Readings in Ancient HistoryPaperback
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- Publisher: Wadsworth Publishing Co Inc
- Format: Paperback | 592 pages
- Dimensions: 160mm x 231mm x 25mm | 794g
- Publication date: 29 May 2011
- Publication City/Country: Belmont, CA
- ISBN 10: 0495913030
- ISBN 13: 9780495913030
- Edition: 7, Revised
- Edition statement: 7th Revised edition
- Illustrations note: black & white illustrations
This primary source reader covers the entire span of ancient history, providing helpful editorial material and carefully selected sources to promote learning.
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Table of contents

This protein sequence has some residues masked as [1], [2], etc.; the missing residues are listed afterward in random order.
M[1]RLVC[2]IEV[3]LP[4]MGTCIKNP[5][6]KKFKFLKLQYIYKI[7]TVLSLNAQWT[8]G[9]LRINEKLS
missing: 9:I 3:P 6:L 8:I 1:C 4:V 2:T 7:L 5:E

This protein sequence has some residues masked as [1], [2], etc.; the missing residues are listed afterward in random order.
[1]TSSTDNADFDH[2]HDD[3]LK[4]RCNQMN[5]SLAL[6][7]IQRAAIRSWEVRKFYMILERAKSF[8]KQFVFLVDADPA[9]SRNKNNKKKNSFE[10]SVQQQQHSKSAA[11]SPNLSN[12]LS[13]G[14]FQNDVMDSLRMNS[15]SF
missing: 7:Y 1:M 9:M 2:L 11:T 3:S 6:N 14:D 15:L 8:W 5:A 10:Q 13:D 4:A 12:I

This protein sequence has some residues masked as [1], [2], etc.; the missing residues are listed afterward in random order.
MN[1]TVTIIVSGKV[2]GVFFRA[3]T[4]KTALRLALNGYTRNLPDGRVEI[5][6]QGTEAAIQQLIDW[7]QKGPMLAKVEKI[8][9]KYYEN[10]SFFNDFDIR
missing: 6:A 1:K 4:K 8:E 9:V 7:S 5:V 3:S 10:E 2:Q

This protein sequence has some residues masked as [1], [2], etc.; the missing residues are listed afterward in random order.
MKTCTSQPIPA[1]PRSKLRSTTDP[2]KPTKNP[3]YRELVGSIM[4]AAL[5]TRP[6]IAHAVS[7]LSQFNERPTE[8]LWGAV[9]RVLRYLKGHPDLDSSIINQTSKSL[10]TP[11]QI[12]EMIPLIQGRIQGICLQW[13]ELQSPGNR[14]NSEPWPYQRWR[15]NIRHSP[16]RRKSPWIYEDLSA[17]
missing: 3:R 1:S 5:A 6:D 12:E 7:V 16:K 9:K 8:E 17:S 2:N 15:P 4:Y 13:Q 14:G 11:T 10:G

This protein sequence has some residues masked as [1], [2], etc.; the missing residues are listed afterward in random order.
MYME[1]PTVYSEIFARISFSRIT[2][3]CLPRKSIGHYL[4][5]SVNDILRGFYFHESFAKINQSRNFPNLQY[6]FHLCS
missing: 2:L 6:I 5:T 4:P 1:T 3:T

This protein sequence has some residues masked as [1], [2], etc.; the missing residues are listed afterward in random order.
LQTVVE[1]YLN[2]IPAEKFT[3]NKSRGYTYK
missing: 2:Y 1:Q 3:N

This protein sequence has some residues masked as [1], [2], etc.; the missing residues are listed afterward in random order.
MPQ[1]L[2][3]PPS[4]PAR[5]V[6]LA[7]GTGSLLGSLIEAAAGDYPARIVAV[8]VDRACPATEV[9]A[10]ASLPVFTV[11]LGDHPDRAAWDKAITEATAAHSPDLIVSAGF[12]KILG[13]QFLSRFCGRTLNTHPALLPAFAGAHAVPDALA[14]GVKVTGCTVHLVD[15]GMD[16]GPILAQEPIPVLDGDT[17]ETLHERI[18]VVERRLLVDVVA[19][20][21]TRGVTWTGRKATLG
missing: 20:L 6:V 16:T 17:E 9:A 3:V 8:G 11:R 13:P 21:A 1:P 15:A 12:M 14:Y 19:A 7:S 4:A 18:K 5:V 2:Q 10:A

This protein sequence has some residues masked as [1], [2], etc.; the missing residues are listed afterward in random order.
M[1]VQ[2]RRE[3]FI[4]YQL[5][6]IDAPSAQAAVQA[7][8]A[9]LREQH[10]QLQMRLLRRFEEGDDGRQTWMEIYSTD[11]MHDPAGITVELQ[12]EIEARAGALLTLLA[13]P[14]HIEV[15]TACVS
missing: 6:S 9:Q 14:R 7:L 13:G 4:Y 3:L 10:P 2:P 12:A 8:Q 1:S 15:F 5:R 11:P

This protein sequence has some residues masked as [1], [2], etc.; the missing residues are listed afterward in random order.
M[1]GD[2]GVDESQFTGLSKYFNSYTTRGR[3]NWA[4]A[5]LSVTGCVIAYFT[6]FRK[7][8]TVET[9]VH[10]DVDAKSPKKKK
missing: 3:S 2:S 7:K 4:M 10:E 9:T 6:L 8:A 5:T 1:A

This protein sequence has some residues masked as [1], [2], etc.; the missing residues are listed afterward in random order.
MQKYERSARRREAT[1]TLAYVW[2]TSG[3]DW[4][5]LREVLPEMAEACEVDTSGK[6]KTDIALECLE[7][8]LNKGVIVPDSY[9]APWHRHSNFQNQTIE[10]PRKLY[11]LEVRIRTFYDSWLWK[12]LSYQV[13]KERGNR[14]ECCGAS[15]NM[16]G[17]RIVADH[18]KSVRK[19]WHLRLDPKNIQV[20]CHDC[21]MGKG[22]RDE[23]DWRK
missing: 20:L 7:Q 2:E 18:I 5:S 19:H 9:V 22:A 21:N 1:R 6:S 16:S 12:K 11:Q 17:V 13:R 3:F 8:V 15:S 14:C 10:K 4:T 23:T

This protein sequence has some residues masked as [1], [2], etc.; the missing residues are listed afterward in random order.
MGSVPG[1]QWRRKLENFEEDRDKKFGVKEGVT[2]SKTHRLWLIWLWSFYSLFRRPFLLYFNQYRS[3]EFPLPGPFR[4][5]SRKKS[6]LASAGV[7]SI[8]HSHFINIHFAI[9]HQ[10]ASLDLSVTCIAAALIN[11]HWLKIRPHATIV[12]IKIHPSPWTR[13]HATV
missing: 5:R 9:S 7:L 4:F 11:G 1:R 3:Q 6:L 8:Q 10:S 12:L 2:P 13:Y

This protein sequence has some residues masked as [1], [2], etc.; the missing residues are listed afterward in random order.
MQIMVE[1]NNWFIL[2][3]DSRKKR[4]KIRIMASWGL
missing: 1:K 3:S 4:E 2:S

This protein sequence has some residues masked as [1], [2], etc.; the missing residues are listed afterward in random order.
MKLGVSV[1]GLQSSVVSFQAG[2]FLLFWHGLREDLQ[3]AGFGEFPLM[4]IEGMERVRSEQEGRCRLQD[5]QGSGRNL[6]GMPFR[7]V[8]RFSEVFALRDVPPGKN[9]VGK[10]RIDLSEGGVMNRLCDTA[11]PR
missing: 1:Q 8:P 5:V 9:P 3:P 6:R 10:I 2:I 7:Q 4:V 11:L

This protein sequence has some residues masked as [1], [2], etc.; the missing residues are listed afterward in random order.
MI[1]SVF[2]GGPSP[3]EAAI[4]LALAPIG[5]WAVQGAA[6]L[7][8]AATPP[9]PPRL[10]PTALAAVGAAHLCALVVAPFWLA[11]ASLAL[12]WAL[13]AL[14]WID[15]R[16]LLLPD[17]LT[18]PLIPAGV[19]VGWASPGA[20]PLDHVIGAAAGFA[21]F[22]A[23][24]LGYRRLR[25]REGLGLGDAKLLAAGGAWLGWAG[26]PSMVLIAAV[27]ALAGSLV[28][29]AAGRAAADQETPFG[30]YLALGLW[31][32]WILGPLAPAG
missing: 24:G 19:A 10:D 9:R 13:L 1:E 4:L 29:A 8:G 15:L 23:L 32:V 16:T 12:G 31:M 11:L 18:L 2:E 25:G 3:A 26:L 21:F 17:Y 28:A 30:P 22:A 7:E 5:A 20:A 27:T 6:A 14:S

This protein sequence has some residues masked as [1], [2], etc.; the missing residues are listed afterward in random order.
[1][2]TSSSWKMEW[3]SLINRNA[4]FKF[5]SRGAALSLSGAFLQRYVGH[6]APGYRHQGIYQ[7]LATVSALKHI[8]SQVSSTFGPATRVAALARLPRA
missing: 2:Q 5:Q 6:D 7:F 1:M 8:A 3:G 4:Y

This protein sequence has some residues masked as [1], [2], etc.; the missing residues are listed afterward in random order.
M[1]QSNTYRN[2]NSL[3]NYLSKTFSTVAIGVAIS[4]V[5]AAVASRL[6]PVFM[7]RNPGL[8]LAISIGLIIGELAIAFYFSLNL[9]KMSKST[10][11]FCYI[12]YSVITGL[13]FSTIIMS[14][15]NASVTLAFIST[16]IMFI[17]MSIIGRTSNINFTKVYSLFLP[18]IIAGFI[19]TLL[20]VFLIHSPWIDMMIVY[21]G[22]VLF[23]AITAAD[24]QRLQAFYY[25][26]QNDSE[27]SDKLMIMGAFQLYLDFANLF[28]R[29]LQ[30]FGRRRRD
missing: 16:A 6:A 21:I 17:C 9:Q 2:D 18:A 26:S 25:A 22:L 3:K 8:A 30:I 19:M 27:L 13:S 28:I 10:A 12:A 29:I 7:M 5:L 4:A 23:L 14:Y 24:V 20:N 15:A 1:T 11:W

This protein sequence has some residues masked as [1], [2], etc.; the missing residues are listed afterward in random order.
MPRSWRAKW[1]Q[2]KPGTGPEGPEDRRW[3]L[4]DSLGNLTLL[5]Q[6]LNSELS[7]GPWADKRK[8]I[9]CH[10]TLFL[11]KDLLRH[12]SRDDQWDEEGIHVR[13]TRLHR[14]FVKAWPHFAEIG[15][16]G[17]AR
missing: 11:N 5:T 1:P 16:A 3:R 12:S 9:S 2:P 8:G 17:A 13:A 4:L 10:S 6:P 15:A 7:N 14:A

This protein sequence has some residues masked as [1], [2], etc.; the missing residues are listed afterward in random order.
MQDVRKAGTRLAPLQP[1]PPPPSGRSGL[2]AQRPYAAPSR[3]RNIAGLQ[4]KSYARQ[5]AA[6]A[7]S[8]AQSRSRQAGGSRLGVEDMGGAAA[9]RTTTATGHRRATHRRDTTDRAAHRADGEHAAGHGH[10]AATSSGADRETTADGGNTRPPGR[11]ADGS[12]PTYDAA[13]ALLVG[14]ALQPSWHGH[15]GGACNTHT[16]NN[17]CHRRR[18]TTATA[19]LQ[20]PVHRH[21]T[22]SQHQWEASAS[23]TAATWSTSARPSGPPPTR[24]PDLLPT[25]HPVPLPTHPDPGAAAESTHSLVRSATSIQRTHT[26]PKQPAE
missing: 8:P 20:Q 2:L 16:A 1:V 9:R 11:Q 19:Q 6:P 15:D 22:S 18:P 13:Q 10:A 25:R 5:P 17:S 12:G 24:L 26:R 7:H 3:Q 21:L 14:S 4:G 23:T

Each Part concludes with selected background reading. Part I: NEAR EASTERN CIVILIZATIONS. Foundation Epics. 1. The Epic of Gilgamesh: The Sumerian Heroic Age: A. The Quest of Gilgamesh: "who is most splendid among the heroes?"; B. The Epic of the Flood: The Babylonian Noah. 2. Hebrew Bible: Earliest Relations Between Humans and God. Early Society, Justice and Moral Order. 3. The Shamash Hymns: Moral Religion and Social Justice. 4. The Laws of Hammurabi: "To further the welfare of the people." 5. The Instruction of Ptah-hotep: Early Material Values in Egypt. Social and Work Life. 6. Work Songs from Ancient Egypt: Voices of Ordinary Men and Women. 7. School Days in Sumer: "all the fine points of the scribal art." Divine Worship, Kingship and Nation. 8. Unas Pyramid Incantations: The Afterlife of a Pharaoh. 9. Hymn to the Aton: Religious Reform and Monotheism. 10. God and the Early Hebrews: A. The Patriarchs; B. Bondage and Deliverance; C The Sinai Covenant; D. The People Demand a King: "To govern us like all the nations"; E. The United Kingdom of Israel: "A great name, like the name of the great ones of the earth"; F. Jeremiah: Prophet of the New Covenant. War and International Diplomacy. 11. Amarna Letters: a Brotherhood of Kings. 12. An Egyptian-Hittite Treaty: Imperialism and International Diplomacy. 13. Sea Peoples' Inscriptions: Egypt and Its Neighbors Under Ramses III: A. Ramses III Issuing Equipment to His Troops for the Campaign Against the Sea Peoples; B. Ramses III on the March to Zahi Against the Sea Peoples; C. Ramses III in Battle with the Land Forces of the Sea Peoples. 14. Prism of Sennacherib: An Assyrian King's Wars. Persia: the Last Ancient Near Eastern Empire. 15. A Conquering Messiah: Cyrus the Great and the Persian Empire: A. Cyrus' Cylinder: The Chosen of Marduk; B. Cyrus as the Messiah: Return of the Jews and the Rebuilding of Jerusalem. Part II: GREEK CIVILIZATION: ANCIENT GREECE. Foundation Stories: Gods, Heroes and the Individual. 16. Homer: The Greek Heroic Age. 17. Hesiod: Changing Times and the Moral Order. 18. Early Greek Lyric Poetry: Individualism Emergent: A. Sappho; B. Theognis. 19. Pindar's Odes to Athletic Victors: The Heroic Ideal. Archaic Greek City-States, Colonization and Tyranny. 20. Herodotus: The Foundation of Cyrene in Libya. 21. Lycurgus: The Spartan Military Machine. 22. Solon: Economic and Political Reforms at Athens. 23. Pisistratus: The Rise of Tyranny at Athens. War and Peace in the Classical Age. 24. Herodotus: Greece Saved from Persian Conquest. 25. Pericles' Funeral Oration: An Idealized View of Athenian. Democracy and Its Empire. 26. The Old Oligarch: A Critical View of Athenian Democracy and Its Empire. 27. Thucydides, History: The Statesman's Handbook: A. The Revolt of Mitylene: "Democracy is incapable of empire"; B. The Corcyrean Revolution: The Psychology of Civil War; C. The Melian Dialogue: "The strong do what they can and the weak submit"; D. The Sicilian Expedition: "Most glorious to the victors, most calamitous to the conquered." Society, Culture and Intellectual Life. 28. Lysias, The Murder of Eratosthenes: An Athenian Woman's Life: "...I began to trust her..." 29. Euripides, Medea: Greek Tragic Vision of Women and the City. 30. Socrates: Philosophy Shifts from Nature to Man: A. The Socratic Method: "The unexamined life is not worth living"; B. Aristophanes, Clouds: Socrates as Troublemaker: "You will now believe in no god but those we believe in..."; C. The Apology of Socrates: "I am that gadfly which God has attached to the state." 31. Plato: "Turning the eye of the soul toward the light": A. The Theory of Ideas: The Allegory of the Cave; B. The Spiritual Life: Dualism of Body and Soul. 32. Aristotle, Nicomachean Ethics: "The philosophy of human affairs": A. The Subject of the Nicomachean Ethics: "The good for man"; B. The Definition of Happiness; C. Intellectual and Moral Virtue. 33. Aristotle, Politics: "A state exists for the sake of the good life": A. Nature, Origin, and Purpose of the State; B. Good and Bad Constitutions; C. The Ideal State: Its True Object; D. The Ideal State: Education; E. The Practicable State: The Best Constitution; F. The Practicable State: Causes of Revolution; G. The Practicable State: Preserving Constitutions. Late Classical Greece. 34. Demosthenes Versus Isocrates: "Nationalism" Versus "Internationalism": A. Demosthenes, First Philippic: "Athenians, when will you act as becomes you!"; B. Isocrates, Address to Philip: "A champion powerful in action." Part III: HELLENISTIC CIVILIZATION. From Warrior Kings to Divine Rulers 35. Arrian, History of Alexander the Great: Conqueror and Reformer: "We are free men, and they are slaves..." 36. Demetrius: A God Among Men: A. Plutarch, Life of Demetrius; B. Athenaeus, The Learned Banquet: Ithylphallic Hymn in Honor of Demetrius. 37. Euhemerus of Messene, Sacred History: How Men Became Gods. Hellenistic Rulers and Their Subjects. 38. Antigonus the One-Eyed and Scepsis: "that Antigonus may receive honours worthy of his achievements...": A. Letter of Antigonus to Scepsis; B. Scepsis' Response to Antigonus' Letter. 39. Athenaeus, The Learned Banquet: Hellenistic Pomp and Circumstance: "What monarchy ... has ever been so rich in gold?" Hellenistic Culture, Economy and Thought. 40. Rosetta Stone Inscription: "Ptolemy the everliving, beloved of Ptah." 41. Papyri on Greek and Non-Greek Interactions: "I do not know how to speak Greek." 42. Oil Monopoly of Ptolemy II Philadelphus: Toward a Command Economy: "...exact payment from them..." 43. Hellenistic Philosophy: Greek Thought in a Wider World: A. The Cynic Counterculture: "may I consider the universe my house"; B. Stoics and their Worldview: "the wise man does all things well." 44. Hellenistic Science: Archimedes The Limits of Hellenism. 45. Polybius, Histories: Rome and the Hellenistic Kings: "he drew a circle round Antiochus..." 46. First and Second Maccabees: Jewish Responses to Hellenization: A. First Maccabees: Jewish Welcome Roman Power: "they were very strong ..."; B. Second Maccabees: "The altar was covered with abominable offerings..." 47. Plutarch, The Life of Antony: The Portrait of Queen Cleopatra: "... putting her greatest confidence in herself ..." Part IV: THE ROMAN REPUBLIC. Traditions on Early Rome. 48. Livy: The Early Romans: "The kind of lives our ancestors lived": A. Preface: "The greatest nation in the world"; B. The Rape of Lucretia: Monarchy Abolished; C. Horatius at the Bridge: "A noble piece of work." Rome as a Rising Power. 49. Livy: The Foreign Policy of the Roman Republic: "One people in the world which would fight for others' liberties." 50. Polybius: The Constitution of the Roman Republic: "it is impossible to find a better." 51. Cato the Elder: Traditional Standards in a New Age. 52. Pseudo-Cicero: How to Get Elected to Public Office in Rome: "You must take pains to solicit the votes of all these men ..." Crises and Transformations. 53. Tiberius Gracchus: The Republic at the Crossroads. 54. Gaius Gracchus: The Republic at the Crossroads, Continued. 55. The Social War: Rome's Italian Allies in Revolt: "they considered it no longer tolerable." 56. The Revolt of Spartacus: The Dangers of a Slave Society: "... the slaves leaped and began to fight..." 57. The Conspiracy of Catiline: The Roman Republic in Decay. Intellectual Life and Culture. 58. Lucretius: Epicurean Philosophy at Rome. 59. Cicero: Advocate of Property Rights, Greek Philosophy, and the Status Quo. Late Republic and the Rise of Autocracy. 60. Appian: First Roman Civil War and Proscriptions: "... destruction, death, confiscation, and wholesale extermination." 61. Julius Caesar: The Man and the Statesman: "He doth bestride the narrow world like a colossus." 62. Cicero as Champion of Liberty: The Second Philippic: "An eloquent man who loved his country well." Part V: THE ROMAN EMPIRE. Foundations of the Principate. 63. Augustus: The Achievements of the Deified Augustus: "... attained supreme power by universal consent." 64. Augustus' Reconstruction of the Roman World: Contrasting Estimates: A. Dio Cassius: The "True Democracy" of the Roman Empire; B. Tacitus, Annals: "It was really from a lust for power"; C. Vergil, Aeneid: A Roman National Epic: "behold this nation." Romans and Non-Romans in the Pax Romana. 65. The Pax Romana: Divergent Views: A. Tacitus, Histories: "By the prosperity and order of eight hundred years has this fabric of empire been consolidated"; B. Tacitus, Agricola: "They create a desert and call it peace"; C. Aelius Aristides, Oration on Rome: "How is this form of government not beyond every democracy?" 66. Tacitus: The Early Germans. 67. Claudius' Letter to the Alexandrians: Greeks, Jews and Romans: "a solicitude of very long standing for the city." 68. Rebels Against Rome: A. Tacitus, Annals: The Rebellion of Boudicca in Britain: "This is what I, a woman, plan to do!"; B. Josephus, History of the Jewish War: Resistance is Futile: "So there is no refuge left except to make God your ally." 69. Pliny's Correspondence with Trajan: Rome as Benevolent Ruler: "worthy of ... the splendor of your reign." Women, Family, and Roman Slave Society. 70. The Legal Status of Roman Women. 71. Juvenal, Satires: The Emancipated Women of the Early Empire. 72. Aspects of Roman Slavery: A. Varro, On Agriculture: Setting Up a Slave Plantation: "Slaves should be neither cowed nor high-spirited"; B. Columella, On Agriculture: Masters and Slaves: "Their unending toil was lightened by such friendliness ..."; C. Seneca, Moral Epistle: "...see in him a freeborn man..."; D. Petronius, Satyricon: Banquet of Trimalchio, Ex-Slave and Self-Made Millionaire. Philosophy and Religion. 73. Marcus Aurelius, Meditations: "Either atoms or Providence." 74. Apuleius, Golden Ass: The Cult of Isis and Religious Syncretism. Part VI: EARLY CHRISTIANITY AND LATE ANTIQUITY. Christian Origins. 75. The New Testament: The Beginnings of Christianity: A. The Teachings of Jesus: "Turn away from your sins! The Kingdom of heaven is near!"--1. John the Baptist and the Sermon on the Mount, 2. Parables of the Kingdom, 3. Jesus' Instructions to His Disciples; B. The Work of Paul: "Jews and Gentiles...are all one in union with Christ Jesus."--1. Paul's Mission: Failure at Athens, Success at Corinth, 2. Paul's Epistles to Christian Communities. Christianity and Its Reception in the Roman World. 76. Christianity and Greco-Roman Thought: "Whatever has been uttered aright by any men in any place belongs to us Christians": A. Justin Martyr, Apology: "Those who lived according to reason are Christians"; B. Tatian, Address to the Greeks: "do not resolve your gods and myths into allegories"; C. Tertullian, Against Heretics: "What is there in common between Athens and Jerusalem?" 77. Christians and Their Persecutors: "Amid the ruins of a falling age, our spirit remains erect": A. Pliny, Letters on Christians: Trajan's Enlightened Policy; B. Martyrdom of Polycarp of Smyrna: "I am a Christian"; C. Tertullian, Apology: A Christian View of the Persecutions. A New Roman Empire. 78. The Reforms of Diocletian: "...by whose virtue and foreseeing care all is being reshaped for the better": A. Administrative Reorganization: "This man...overturned the Roman Empire"; B. Edict of Maximum Prices: Fighting Inflation in the Late Roman Empire; C. Diocletian's Edict of Persecution Against Christians: "There are profane persons here..." 79. Lactantius, On the Deaths of the Persecutors: "This man ... overturned the Roman Empire." 80. Eusebius of Caesarea, Life of the Emperor Constantine: "Serving God ... with his every action." 81. Athanasius, Life of Anthony: Ascetic as Holy Man and Celebrity: "...they saw that even demons feared Antony." 82. John Chrysostom, On the Priesthood: Ascetic as Bishop: "... the exceeding sanctity of this office ..." 83. The Theodosian Code: Legislating a Christian Roman Empire. New Crises and "Fall of the Roman Empire." 84. Jerome, Letter: Lament on Rome: "The world sinks into ruin ..." 85. Augustine, City of God: The Unimportance of the Earthly City: "The fire which makes gold shine makes chaff smoke." 86. Augustine, Confessions: "How did I burn to fly from earthly things to You." 87. Salvian of Marseille, On the Governance of God: "Where or in whom are evils so great, except among the Romans?"